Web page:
The Journal Gazette
 
 
Monday, May 03, 2021 1:00 am

Public transit aims to win back riders

Associated Press

WASHINGTON – Taking the Los Angeles Metro for his first trip in months, Brad Hudson felt a moment of normalcy when the train rolled into the station in South Pasadena, California, harkening back to his daily commute into L.A. before the coronavirus pandemic.

Then Hudson boarded the train, and reality set in.

Not everyone wore masks. Metro staffing levels appeared much lighter. There was more trash on the trains. He worried about security.

As President Joe Biden urges more federal spending for public transportation, transit agencies decimated by COVID-19 are trying to figure out how to win back passengers.

It's made more urgent by the climate change crisis. Biden has pledged to cut U.S. greenhouse gas emissions at least in half by the end of the decade. That aggressive target will require Americans to ditch gas-guzzling cars for electric vehicles or embrace mass transit.

“We have a huge opportunity here to provide fast, safe, reliable, clean transportation in this country, and transit is part of the infrastructure,” Biden said at an event Friday to promote rail and public transportation.

With fewer alternatives, lower-income people are more reliant on public transportation for commuting and their daily lives. Los Angeles Mayor Eric Garcetti promises free transit fares for them and for students. The city's Metro ridership has fallen to about half its peak of 1.2 million, and Garcetti said getting more people on board would accelerate economic recovery “for our most vulnerable” and reduce traffic and emissions.

In Washington, D.C., where many federal employees now telework due to COVID-19 restrictions, transit officials are mulling lowering fares. New York City has deployed several hundred additional police officers in recent months after a series of subway attacks.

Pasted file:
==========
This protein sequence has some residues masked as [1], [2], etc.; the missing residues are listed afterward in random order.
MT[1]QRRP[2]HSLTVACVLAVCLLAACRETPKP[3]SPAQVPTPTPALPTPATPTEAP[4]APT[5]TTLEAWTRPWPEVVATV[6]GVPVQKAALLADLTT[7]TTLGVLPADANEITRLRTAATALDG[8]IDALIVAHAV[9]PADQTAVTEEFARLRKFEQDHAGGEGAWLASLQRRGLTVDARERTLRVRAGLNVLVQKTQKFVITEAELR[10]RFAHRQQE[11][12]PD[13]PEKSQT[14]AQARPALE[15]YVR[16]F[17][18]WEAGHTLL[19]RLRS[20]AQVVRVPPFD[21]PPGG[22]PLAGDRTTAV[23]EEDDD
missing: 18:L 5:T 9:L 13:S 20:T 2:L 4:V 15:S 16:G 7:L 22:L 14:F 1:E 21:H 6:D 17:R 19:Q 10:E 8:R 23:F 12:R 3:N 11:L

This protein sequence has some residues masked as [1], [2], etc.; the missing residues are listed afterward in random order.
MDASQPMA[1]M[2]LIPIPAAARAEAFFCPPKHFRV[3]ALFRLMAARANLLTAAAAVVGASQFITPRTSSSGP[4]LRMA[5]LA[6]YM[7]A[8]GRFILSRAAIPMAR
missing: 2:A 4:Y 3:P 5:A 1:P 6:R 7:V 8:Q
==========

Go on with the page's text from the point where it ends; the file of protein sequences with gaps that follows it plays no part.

The Chicago area is looking at rejiggering train schedules to accommodate more passengers traveling throughout the day, part of a pandemic shift from traditional 9-to-5 work days. Houston is pledging improvements to 17 of its higher-frequency bus routes, including adding brightly lit sheltered stops with digital arrival information.

Biden's $2.3 trillion infrastructure plan would provide billions to upgrade and expand public transportation.. Congressional Republicans are balking at the price, as well as Biden's plan to increase corporate taxes to pay for it. A Senate GOP counteroffer proposes $568 billion for infrastructure, resulting in cuts to public transit funding.

A year ago, transit ridership drained to almost nothing as tens of millions of Americans stayed home and shunned trains and buses. To stay afloat, transit agencies cut payroll and slashed services.

Three rounds of nearly $70 billion total in federal COVID-19 emergency assistance pulled transit agencies from the brink of financial collapse. That federal aid is now expected to cover operating deficits from declining passenger revenue and COVID-19 cleaning and safety protocols through at least 2022.

Still, even as vaccinations become more widespread, it's uncertain how many riders will come back.

Work-from-home arrangements initially seen as temporary appear to be a more durable trend. Transportation alternatives such as Uber and Lyft ride-share programs – and bike shares and scooters, not to mention driverless cars – threaten to eat away at transit ridership. Some city-dwellers have moved away.

Transportation officials say a key to increasing ridership will be employers reopening offices. Even so, it could take years to get all riders back, if ever, putting lower-income workers at a greater disadvantage if levels of service drop off.

In the Chicago area, transit ridership was down 71% in March compared with the same time in 2020, according to the Regional Transportation Authority.

Those who continue to rely on public transportation are mostly Black, Latino and low-income workers. For that reason, the Chicago Transit Authority, which runs 24 hours, didn't cut routes or service even as ridership plunged.

“We recognized that we're carrying primarily essential workers who relied on and needed to use public transit to carry out their functions on a daily basis,” said CTA President Dorval Carter.

Although empty train cars are common in some parts of the city, 34-year-old Ryan Patrick Thomas says Chicago's Green Line trains connecting the south and west sides to downtown remain busy. Sometimes it's standing room only.

Thomas, who's Black, says train cars that used to have mixed crowds are now mostly Black, noting the virus has disproportionately hit people of color.

“These trains seem to be just as full of people in more vulnerable demographics,” he said.


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